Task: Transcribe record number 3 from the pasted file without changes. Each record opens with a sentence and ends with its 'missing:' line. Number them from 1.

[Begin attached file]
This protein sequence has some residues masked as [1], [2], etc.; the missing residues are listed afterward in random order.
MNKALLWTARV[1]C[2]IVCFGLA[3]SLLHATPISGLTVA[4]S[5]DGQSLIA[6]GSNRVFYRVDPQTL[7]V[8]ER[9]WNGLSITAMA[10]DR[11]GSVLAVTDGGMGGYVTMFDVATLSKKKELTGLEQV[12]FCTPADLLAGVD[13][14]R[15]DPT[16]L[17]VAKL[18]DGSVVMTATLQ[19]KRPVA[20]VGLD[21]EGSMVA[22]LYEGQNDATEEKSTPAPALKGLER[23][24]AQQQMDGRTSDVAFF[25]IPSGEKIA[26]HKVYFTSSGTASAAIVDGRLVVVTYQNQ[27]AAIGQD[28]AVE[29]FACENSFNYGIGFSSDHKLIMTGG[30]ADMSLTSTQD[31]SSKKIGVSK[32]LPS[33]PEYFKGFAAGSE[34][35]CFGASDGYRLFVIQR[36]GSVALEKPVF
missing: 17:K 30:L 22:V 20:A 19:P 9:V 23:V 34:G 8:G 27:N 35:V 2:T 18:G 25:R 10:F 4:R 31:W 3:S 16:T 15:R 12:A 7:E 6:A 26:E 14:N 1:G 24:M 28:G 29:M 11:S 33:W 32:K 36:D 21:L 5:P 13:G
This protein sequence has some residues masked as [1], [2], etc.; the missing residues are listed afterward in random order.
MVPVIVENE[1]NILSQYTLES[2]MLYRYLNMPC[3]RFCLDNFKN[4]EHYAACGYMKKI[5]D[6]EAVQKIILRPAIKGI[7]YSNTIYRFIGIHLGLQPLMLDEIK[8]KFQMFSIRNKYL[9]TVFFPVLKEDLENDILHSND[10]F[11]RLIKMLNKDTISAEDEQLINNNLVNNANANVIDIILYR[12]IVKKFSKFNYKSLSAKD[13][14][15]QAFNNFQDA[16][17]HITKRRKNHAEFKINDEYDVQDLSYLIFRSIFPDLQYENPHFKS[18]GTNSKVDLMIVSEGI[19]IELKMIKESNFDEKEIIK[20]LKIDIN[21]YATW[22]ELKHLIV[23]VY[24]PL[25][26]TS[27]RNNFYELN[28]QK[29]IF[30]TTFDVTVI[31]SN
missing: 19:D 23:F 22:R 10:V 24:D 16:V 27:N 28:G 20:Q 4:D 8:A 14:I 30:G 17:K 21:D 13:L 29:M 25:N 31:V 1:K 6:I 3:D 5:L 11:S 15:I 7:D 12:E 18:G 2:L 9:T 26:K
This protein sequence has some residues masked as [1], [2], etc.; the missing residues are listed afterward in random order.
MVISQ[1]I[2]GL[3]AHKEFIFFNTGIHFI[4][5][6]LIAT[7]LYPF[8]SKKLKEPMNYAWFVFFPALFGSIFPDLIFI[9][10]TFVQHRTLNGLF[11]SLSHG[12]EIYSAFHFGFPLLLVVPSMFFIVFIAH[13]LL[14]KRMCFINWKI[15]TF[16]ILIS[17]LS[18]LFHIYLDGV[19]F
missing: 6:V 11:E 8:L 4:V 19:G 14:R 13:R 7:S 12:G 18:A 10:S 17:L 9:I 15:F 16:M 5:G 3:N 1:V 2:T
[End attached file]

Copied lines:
This protein sequence has some residues masked as [1], [2], etc.; the missing residues are listed afterward in random order.
MVISQ[1]I[2]GL[3]AHKEFIFFNTGIHFI[4][5][6]LIAT[7]LYPF[8]SKKLKEPMNYAWFVFFPALFGSIFPDLIFI[9][10]TFVQHRTLNGLF[11]SLSHG[12]EIYSAFHFGFPLLLVVPSMFFIVFIAH[13]LL[14]KRMCFINWKI[15]TF[16]ILIS[17]LS[18]LFHIYLDGV[19]F
missing: 6:V 11:E 8:L 4:V 19:G 14:R 13:R 7:S 12:G 18:A 10:S 17:L 9:I 15:F 16:M 5:G 3:N 1:V 2:T